A federal judge ruled that a 78-year old Pennsylvania attorney suffering from advanced Alzheimer's disease is not competent to stand trial on charges that he masterminded a $6 million Ponzi scheme. Anthony J. Lupas, a once-prominent local attorney, was facing mail fraud charges after he was accused of swindling millions of dollars from clients who thought they were investing in tax-free trusts. After holding a competency hearing in August, U.S. District Judge Robert Mariani issued an order siding with Lupas's attorneys and agreeing that Lupas had "lost his perception of reality".
Lupas is alleged to have offered clients the ability to earn a steady 5% return through an investment in tax-free trusts. This continued for years, until Lupas suffered injuries in a 2011 fall that allegedly diminished his mental faculties. After his injuries prevented him from maintaining scheduled investor payments, his son, a state court judge, allegedly discovered the scheme and alerted authorities. After an investigation, the elder Lupas was arrested and charged with 29 counts of mail fraud, one count of conspiracy to commit mail fraud and one count of conspiracy to commit money laundering.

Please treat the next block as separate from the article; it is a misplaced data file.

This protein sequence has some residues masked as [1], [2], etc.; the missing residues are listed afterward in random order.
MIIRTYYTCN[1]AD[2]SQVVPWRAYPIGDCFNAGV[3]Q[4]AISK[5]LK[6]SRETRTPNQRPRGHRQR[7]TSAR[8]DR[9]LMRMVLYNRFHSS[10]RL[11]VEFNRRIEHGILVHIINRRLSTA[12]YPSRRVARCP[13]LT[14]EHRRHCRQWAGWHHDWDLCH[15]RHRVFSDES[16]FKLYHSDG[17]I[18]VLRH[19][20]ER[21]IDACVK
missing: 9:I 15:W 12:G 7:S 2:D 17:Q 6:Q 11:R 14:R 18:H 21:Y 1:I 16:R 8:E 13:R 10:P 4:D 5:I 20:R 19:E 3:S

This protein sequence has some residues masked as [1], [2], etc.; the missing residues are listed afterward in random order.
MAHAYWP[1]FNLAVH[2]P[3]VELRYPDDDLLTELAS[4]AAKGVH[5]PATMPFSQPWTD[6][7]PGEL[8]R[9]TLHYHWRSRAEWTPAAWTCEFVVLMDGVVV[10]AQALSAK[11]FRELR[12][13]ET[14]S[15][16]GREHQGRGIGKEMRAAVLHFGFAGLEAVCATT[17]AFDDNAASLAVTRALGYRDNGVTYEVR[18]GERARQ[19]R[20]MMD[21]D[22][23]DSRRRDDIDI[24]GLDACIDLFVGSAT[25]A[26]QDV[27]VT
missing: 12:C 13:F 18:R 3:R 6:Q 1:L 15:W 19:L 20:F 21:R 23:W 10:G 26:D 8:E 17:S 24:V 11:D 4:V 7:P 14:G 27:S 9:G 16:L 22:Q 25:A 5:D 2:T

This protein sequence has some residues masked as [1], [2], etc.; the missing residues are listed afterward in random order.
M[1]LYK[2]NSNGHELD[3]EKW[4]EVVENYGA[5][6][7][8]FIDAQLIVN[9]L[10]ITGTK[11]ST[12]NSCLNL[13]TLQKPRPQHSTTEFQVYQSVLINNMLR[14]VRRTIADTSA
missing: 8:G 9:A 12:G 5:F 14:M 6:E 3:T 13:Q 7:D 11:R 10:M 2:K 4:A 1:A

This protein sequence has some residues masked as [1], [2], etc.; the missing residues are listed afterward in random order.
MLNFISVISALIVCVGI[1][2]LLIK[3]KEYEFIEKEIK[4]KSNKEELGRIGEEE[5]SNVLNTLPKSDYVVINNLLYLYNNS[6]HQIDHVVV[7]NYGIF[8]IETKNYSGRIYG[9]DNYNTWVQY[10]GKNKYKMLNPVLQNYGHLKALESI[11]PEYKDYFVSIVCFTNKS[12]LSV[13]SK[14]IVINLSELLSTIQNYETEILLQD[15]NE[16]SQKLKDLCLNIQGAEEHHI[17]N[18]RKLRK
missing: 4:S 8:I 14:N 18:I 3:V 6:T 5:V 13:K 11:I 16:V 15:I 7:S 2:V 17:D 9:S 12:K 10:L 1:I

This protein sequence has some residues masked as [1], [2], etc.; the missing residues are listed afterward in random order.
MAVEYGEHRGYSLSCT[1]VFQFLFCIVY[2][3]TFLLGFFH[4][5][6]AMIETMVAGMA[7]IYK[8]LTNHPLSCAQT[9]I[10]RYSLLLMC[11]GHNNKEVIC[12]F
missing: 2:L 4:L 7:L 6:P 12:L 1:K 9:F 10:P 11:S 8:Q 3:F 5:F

Last month, a Pennsylvania state fund supported by attorney registration fees announced it would pay $3.25 million to Lupas's victims in what Pennsylvania Supreme Court Chief Justice Ronald D. Castille remarked was
one of the most egregious cases of attorney theft of clients' escrow funds that I have seen in the 20 years that I have been on the Supreme Court..."
In his order declaring Lupas unfit to stand trial, Judge Mariani made a point to clarify that Lupas had not "evaded the justice system by any means," and that his condition would be re-evaluated after he had spent several months in a local treatment facility.